The researchers confirmed these findings in other populations after combining the Swedish results with 17 other studies involving a total of almost 43,000 people from the U.S., Denmark and the U.K. 

“We found those with the highest levels actually had the lowest risk of cardiovascular disease,” said Matti Marklund, senior researcher at the George Institute for Global Health in Sydney and joint senior author of the paper, in a statement. “These relationships are highly interesting, but we need further studies to better understand the full health impact of dairy fats and dairy foods.

“Our study suggests that cutting down on dairy fat or avoiding dairy altogether might not be the best choice for heart health,” he said. “It is important to remember that although dairy foods can be rich in saturated fat, they are also rich in many other nutrients and can be a part of a healthy diet. However, other fats, like those found in seafood, nuts and non-tropical vegetable oils, [e.g., omega-3 fatty acids like DHA and EPA] can have greater health benefits than dairy fats.”

Hmm, seems to me that DHA in dairy makes a lot of sense!  

The International Dairy Foods Association (IDFA) is on board to help dairy innovators use science and sensibility to future-proof the industry. The IDFA recently completed a pre-competitive strategic planning process led by IDFA members to determine the forces shaping the industry and to update IDFA’s strategic focus to prepare the industry to grow and thrive over the next decade. The IDFA Vision for the Future identified several possible, plausible scenarios that could positively and negatively impact the future of the dairy industry. Industry leaders then made strategic choices that will best position the industry to thrive in the long term while avoiding pitfalls that could hamper the industry’s potential.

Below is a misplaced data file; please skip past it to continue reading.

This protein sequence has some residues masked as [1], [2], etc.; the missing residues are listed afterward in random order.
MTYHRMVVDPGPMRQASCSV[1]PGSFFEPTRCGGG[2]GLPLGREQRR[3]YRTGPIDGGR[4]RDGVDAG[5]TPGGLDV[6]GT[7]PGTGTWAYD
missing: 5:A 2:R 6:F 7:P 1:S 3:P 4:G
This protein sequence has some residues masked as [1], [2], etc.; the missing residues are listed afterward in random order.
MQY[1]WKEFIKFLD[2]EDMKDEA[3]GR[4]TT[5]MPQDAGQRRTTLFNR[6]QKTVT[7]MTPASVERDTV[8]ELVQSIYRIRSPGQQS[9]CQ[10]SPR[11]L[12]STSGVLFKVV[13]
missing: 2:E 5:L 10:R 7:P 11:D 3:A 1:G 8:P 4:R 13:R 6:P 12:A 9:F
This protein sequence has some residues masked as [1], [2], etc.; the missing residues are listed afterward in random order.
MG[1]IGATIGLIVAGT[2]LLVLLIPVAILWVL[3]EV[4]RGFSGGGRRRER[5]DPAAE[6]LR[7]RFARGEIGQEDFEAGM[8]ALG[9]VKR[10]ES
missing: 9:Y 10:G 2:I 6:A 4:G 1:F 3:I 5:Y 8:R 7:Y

“I applaud our IDFA members for spearheading the IDFA Vision for the Future planning process so that the dairy industry is better prepared than ever to chart our own path toward growth and success,” says Michael Dykes, president and CEO of IDFA. “Like other sectors within food and agriculture, the dairy industry has been and is undergoing rapid and substantial transformation driven by major forces of change and disruption, including consumer preferences and behaviors, retailer channel environment, global trade and political dynamics, regulation and science and technology. These forces are complex, interrelated and can be highly uncertain. I’m grateful to our IDFA members for taking this important initiative to better prepare the U.S. dairy industry for future challenges and opportunities.”

And the State of California is investing heavily in dairy foods innovation, back by science. 
The California Milk Advisory Board (CMAB) announced this week the 12 entries in its Real California Milk Excelerator competition that will move into the semi-finals scheduled for this coming week. The virtual final competition takes place on November 18, and once again, I am honored to be a judge. 

The 2021 Real California Milk Excelerator taps into the thriving functional foods market, a market that has grown significantly over the past year and is projected to reach over $275 billion globally by 2025 and focused on early-stage, high-growth companies with a cow’s milk-based product that plays a critical role in personal performance and/or recovery.

“This is where it all comes together. Our finalists have honed their pitches and will be putting it all on the line to showcase how their products best integrate the natural ingredients, flavor and nutritional profile of milk and other dairy products to deliver a functional benefit to consumers,” says John Talbot, CEO of the CMAB. “We are excited to see any of these 12 innovative products make it to the final four.”